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From left, West Point Councilwoman Gloria Marshall and Mayor Steve Tramell look over documents during a city council meeting on June 10. Photo by Rashad Milligan

West Point City Council opposes HB 302

WEST POINT — West Point has joined other Troup County cities in opposing House Bill 302, which died in the legislature in March, but would’ve prohibited city control over building standards.

The City of LaGrange and Troup County Commission had voted in February and March to oppose the bill, which would have prevented local government agencies from enforcing and regulating building design elements on one or two family homes.

Though the bill didn’t pass in 2019, a similar bill could be discussed in a future legislative session.

“It could negatively impact economically-developing efforts,” said West Point Councilwoman Sandra Thornton.

Councilman Gerald Ledbetter read the financial report for the month of May, as well as the forecast for the month of June.

In May, the city spent $198,638 more than the amount of revenue it received. For the month of June, West Point expects $1,554,200 in revenue, which balances out to having $617,346 in cash available at the end of the month.

Robyn Underwood then presented the 2018 city audit.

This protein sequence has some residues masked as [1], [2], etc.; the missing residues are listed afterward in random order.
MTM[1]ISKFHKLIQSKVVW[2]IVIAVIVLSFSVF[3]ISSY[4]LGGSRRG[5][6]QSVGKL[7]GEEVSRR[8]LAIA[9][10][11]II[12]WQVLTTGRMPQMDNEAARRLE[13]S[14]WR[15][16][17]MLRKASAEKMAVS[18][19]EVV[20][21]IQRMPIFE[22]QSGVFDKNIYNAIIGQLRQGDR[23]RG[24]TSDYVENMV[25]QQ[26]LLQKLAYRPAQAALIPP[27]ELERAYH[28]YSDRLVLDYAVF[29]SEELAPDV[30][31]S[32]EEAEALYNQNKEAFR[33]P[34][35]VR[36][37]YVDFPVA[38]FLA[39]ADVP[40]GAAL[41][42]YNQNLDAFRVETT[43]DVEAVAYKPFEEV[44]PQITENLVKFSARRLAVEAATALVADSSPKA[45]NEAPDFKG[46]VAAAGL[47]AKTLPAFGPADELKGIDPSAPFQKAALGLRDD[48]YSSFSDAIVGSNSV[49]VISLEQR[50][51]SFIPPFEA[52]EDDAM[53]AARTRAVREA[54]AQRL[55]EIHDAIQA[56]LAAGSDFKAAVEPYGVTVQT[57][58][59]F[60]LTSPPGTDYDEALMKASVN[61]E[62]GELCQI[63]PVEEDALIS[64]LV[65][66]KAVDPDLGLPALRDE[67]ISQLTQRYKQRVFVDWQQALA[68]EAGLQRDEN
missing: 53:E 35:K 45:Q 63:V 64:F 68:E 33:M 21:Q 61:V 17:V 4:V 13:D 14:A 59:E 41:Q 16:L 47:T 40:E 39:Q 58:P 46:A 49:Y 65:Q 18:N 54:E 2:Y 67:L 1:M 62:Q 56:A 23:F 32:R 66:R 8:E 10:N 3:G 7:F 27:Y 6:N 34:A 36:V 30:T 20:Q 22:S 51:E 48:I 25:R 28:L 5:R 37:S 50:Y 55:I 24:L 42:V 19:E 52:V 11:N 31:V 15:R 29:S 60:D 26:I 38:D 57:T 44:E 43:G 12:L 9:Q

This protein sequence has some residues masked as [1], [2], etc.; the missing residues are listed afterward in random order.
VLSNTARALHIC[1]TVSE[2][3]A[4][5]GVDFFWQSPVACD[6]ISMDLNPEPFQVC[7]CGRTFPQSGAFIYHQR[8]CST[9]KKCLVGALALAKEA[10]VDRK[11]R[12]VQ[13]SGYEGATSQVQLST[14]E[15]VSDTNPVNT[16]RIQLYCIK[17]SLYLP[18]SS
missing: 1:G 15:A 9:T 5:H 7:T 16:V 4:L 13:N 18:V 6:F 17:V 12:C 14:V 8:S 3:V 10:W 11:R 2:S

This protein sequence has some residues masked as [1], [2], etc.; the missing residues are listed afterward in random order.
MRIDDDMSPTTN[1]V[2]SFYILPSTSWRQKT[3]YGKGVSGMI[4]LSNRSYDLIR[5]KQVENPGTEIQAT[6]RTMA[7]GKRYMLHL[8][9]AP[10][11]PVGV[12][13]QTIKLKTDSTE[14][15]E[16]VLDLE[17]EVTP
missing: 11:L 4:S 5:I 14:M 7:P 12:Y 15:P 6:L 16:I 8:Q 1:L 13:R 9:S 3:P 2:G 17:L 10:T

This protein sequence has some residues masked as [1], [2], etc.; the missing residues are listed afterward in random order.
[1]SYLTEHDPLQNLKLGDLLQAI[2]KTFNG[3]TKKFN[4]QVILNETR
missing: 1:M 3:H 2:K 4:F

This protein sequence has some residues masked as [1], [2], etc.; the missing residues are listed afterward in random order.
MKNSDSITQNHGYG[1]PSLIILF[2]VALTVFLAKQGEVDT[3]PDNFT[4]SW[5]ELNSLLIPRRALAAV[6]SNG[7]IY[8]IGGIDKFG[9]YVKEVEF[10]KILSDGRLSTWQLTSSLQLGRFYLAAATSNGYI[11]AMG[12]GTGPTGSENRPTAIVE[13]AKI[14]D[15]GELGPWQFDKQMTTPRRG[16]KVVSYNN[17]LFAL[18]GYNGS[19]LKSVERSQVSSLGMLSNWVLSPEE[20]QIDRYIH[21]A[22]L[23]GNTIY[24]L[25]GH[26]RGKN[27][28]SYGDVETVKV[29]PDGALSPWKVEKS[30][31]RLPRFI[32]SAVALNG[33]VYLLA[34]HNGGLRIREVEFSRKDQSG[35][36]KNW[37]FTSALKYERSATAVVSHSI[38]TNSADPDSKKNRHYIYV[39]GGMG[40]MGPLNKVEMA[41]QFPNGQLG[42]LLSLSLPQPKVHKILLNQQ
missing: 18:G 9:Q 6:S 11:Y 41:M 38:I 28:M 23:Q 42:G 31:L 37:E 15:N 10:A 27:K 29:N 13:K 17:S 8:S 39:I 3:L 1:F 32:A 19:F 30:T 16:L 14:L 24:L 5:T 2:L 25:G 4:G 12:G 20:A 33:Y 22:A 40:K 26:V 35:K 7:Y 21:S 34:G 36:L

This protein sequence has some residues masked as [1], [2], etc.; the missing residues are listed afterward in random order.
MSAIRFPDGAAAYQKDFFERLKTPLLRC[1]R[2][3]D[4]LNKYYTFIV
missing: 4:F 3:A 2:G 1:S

The highlights of the year included the combined net positions totaling $47,841,521.

The total revenue was $19,860,000 while the total expenses were $17 million.

The water and sewer electric gas and sanitation funds also increased in revenue.

“The city of West Point is in a very good financial position as it continues to grow by adding new industry jobs and services for its residents,” Underwood said.

At the end of the meeting, Mayor Steve Tramell announced a special-called meeting for June 17 at 5:30 p.m. to address the West Point Development Authority Forward Fund Request.

After the special-called meeting, the council won’t meet for a few weeks, as the meetings for June 25, July 4 and July 8 were all canceled.

On June 25, many council members will be returning from summer training sessions in Savannah and July 4 was taken off in observance of Independence Day.

“This is pretty typical. We end up doing this every year,” Tramell said. “We will get back on our schedule later on in July.”